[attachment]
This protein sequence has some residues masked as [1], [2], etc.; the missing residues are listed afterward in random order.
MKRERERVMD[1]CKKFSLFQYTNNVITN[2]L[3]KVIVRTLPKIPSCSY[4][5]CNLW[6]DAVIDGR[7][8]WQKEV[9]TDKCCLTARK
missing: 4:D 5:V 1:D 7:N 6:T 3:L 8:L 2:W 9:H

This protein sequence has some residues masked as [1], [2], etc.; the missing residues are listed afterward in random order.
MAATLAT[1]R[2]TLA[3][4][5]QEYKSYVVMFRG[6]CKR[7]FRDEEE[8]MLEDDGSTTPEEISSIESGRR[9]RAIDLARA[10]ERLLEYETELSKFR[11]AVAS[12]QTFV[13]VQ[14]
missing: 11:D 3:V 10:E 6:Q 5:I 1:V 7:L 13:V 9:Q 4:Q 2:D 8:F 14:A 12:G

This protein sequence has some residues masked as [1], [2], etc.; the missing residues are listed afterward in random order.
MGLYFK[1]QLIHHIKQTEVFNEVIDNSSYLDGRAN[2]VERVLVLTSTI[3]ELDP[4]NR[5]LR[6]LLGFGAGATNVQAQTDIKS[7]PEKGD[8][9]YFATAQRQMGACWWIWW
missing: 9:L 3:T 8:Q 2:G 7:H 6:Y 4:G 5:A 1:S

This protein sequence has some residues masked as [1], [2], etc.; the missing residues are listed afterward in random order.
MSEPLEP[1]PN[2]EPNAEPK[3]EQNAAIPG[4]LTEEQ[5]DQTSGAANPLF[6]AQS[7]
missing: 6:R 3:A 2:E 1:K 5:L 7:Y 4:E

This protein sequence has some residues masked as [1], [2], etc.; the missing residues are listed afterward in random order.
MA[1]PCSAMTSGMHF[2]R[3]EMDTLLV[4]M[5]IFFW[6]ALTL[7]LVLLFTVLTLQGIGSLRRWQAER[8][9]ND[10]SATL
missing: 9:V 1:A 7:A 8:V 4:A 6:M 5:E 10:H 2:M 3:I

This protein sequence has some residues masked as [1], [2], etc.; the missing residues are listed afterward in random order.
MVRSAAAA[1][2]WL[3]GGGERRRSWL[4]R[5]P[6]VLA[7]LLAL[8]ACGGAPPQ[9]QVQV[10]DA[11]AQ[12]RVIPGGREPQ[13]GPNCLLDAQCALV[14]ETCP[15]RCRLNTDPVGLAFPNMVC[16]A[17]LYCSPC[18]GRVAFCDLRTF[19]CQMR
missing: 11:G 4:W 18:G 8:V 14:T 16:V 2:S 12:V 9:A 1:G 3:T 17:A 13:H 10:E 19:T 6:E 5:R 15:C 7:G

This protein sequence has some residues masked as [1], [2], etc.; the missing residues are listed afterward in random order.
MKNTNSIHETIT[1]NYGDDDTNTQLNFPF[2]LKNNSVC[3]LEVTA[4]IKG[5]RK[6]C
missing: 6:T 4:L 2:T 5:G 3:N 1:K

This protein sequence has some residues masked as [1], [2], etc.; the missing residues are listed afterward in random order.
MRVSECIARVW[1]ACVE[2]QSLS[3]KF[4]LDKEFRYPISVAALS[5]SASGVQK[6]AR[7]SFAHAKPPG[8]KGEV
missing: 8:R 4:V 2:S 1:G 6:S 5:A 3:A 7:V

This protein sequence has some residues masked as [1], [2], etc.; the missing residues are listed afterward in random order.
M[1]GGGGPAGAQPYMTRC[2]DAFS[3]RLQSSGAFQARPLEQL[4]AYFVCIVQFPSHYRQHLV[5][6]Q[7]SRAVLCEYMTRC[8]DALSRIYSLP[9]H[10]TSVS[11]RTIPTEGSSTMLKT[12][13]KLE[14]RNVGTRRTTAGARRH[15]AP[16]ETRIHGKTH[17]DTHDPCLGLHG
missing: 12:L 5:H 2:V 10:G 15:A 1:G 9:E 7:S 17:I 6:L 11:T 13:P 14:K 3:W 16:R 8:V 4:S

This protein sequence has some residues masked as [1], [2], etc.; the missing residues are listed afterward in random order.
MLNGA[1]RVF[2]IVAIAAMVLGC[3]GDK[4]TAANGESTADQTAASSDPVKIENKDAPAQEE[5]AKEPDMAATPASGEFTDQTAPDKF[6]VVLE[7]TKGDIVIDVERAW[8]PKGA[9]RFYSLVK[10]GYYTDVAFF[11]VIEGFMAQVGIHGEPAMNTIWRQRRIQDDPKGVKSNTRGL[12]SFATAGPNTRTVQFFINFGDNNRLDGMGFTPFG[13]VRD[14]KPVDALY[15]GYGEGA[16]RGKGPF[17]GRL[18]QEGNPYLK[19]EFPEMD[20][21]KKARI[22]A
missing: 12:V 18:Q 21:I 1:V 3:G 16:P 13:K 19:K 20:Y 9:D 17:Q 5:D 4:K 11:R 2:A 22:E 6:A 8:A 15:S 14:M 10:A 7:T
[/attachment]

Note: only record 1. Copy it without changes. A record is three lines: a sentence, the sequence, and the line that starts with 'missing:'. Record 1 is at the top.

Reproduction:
This protein sequence has some residues masked as [1], [2], etc.; the missing residues are listed afterward in random order.
MKRERERVMD[1]CKKFSLFQYTNNVITN[2]L[3]KVIVRTLPKIPSCSY[4][5]CNLW[6]DAVIDGR[7][8]WQKEV[9]TDKCCLTARK
missing: 4:D 5:V 1:D 7:N 6:T 3:L 8:L 2:W 9:H